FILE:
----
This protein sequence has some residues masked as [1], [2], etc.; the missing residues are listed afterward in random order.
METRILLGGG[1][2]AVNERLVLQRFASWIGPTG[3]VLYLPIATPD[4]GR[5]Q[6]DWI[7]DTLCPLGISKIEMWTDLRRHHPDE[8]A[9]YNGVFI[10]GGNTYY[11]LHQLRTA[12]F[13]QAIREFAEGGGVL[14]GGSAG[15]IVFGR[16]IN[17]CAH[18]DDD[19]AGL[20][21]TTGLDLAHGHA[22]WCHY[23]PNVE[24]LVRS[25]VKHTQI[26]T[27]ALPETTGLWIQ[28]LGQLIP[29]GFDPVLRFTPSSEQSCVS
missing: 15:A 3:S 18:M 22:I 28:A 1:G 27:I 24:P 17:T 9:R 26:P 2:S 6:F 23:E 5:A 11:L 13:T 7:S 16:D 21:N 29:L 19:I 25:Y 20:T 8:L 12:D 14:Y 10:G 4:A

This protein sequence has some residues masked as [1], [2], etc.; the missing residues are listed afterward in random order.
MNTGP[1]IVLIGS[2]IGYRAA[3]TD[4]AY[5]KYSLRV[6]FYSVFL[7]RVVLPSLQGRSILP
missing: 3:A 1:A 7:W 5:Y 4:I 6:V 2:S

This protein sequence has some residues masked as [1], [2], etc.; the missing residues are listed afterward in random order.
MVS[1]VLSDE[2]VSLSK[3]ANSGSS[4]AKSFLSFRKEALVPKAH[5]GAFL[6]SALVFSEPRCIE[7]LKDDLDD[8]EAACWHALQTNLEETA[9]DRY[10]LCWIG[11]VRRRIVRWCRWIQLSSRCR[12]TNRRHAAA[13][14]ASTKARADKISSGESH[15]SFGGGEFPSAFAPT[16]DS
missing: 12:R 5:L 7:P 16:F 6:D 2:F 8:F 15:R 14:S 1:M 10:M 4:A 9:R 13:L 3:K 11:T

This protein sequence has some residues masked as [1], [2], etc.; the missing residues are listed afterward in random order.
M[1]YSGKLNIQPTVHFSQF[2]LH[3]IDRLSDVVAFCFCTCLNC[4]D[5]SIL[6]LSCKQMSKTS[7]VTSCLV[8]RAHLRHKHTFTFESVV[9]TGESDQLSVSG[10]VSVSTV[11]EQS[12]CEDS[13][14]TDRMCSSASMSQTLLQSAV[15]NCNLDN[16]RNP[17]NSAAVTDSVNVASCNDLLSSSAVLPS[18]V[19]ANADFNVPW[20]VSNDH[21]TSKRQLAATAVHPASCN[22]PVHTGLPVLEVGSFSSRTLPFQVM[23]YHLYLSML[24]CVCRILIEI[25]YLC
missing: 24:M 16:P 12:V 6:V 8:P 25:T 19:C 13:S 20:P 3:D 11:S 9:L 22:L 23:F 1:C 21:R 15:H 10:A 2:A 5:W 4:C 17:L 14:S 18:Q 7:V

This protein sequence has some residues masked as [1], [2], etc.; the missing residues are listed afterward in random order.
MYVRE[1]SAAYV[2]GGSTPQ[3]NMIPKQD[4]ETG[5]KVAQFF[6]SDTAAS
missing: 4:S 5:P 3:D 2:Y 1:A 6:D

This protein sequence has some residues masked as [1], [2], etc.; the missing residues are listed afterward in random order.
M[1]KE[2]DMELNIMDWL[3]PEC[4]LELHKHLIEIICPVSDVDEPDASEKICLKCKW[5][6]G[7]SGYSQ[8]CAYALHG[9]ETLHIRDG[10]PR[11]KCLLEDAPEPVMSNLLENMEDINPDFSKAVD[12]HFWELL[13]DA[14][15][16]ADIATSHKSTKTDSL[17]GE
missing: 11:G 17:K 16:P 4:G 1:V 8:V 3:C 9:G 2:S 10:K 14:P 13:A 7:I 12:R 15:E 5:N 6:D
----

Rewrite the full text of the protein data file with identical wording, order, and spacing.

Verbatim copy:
This protein sequence has some residues masked as [1], [2], etc.; the missing residues are listed afterward in random order.
METRILLGGG[1][2]AVNERLVLQRFASWIGPTG[3]VLYLPIATPD[4]GR[5]Q[6]DWI[7]DTLCPLGISKIEMWTDLRRHHPDE[8]A[9]YNGVFI[10]GGNTYY[11]LHQLRTA[12]F[13]QAIREFAEGGGVL[14]GGSAG[15]IVFGR[16]IN[17]CAH[18]DDD[19]AGL[20][21]TTGLDLAHGHA[22]WCHY[23]PNVE[24]LVRS[25]VKHTQI[26]T[27]ALPETTGLWIQ[28]LGQLIP[29]GFDPVLRFTPSSEQSCVS
missing: 15:A 3:S 18:M 22:I 28:A 1:G 27:I 24:P 17:T 9:R 26:P 2:S 6:F 23:E 5:A 11:L 13:T 7:S 16:D 21:N 29:L 19:I 25:Y 20:T 8:L 12:D 14:Y 10:G 4:A

This protein sequence has some residues masked as [1], [2], etc.; the missing residues are listed afterward in random order.
MNTGP[1]IVLIGS[2]IGYRAA[3]TD[4]AY[5]KYSLRV[6]FYSVFL[7]RVVLPSLQGRSILP
missing: 3:A 1:A 7:W 5:Y 4:I 6:V 2:S

This protein sequence has some residues masked as [1], [2], etc.; the missing residues are listed afterward in random order.
MVS[1]VLSDE[2]VSLSK[3]ANSGSS[4]AKSFLSFRKEALVPKAH[5]GAFL[6]SALVFSEPRCIE[7]LKDDLDD[8]EAACWHALQTNLEETA[9]DRY[10]LCWIG[11]VRRRIVRWCRWIQLSSRCR[12]TNRRHAAA[13][14]ASTKARADKISSGESH[15]SFGGGEFPSAFAPT[16]DS
missing: 12:R 5:L 7:P 16:F 6:D 2:F 8:F 15:R 14:S 1:M 10:M 4:A 9:R 13:L 3:K 11:T

This protein sequence has some residues masked as [1], [2], etc.; the missing residues are listed afterward in random order.
M[1]YSGKLNIQPTVHFSQF[2]LH[3]IDRLSDVVAFCFCTCLNC[4]D[5]SIL[6]LSCKQMSKTS[7]VTSCLV[8]RAHLRHKHTFTFESVV[9]TGESDQLSVSG[10]VSVSTV[11]EQS[12]CEDS[13][14]TDRMCSSASMSQTLLQSAV[15]NCNLDN[16]RNP[17]NSAAVTDSVNVASCNDLLSSSAVLPS[18]V[19]ANADFNVPW[20]VSNDH[21]TSKRQLAATAVHPASCN[22]PVHTGLPVLEVGSFSSRTLPFQVM[23]YHLYLSML[24]CVCRILIEI[25]YLC
missing: 24:M 16:P 12:V 6:V 8:P 25:T 19:C 13:S 20:P 3:D 11:S 9:L 22:L 23:F 1:C 21:R 15:H 10:A 2:A 5:W 4:C 17:L 14:S 18:Q 7:V

This protein sequence has some residues masked as [1], [2], etc.; the missing residues are listed afterward in random order.
MYVRE[1]SAAYV[2]GGSTPQ[3]NMIPKQD[4]ETG[5]KVAQFF[6]SDTAAS
missing: 4:S 5:P 3:D 2:Y 1:A 6:D

This protein sequence has some residues masked as [1], [2], etc.; the missing residues are listed afterward in random order.
M[1]KE[2]DMELNIMDWL[3]PEC[4]LELHKHLIEIICPVSDVDEPDASEKICLKCKW[5][6]G[7]SGYSQ[8]CAYALHG[9]ETLHIRDG[10]PR[11]KCLLEDAPEPVMSNLLENMEDINPDFSKAVD[12]HFWELL[13]DA[14][15][16]ADIATSHKSTKTDSL[17]GE
missing: 11:G 17:K 16:P 4:G 1:V 8:V 3:C 9:G 2:S 10:K 14:P 13:A 7:I 12:R 15:E 5:N 6:D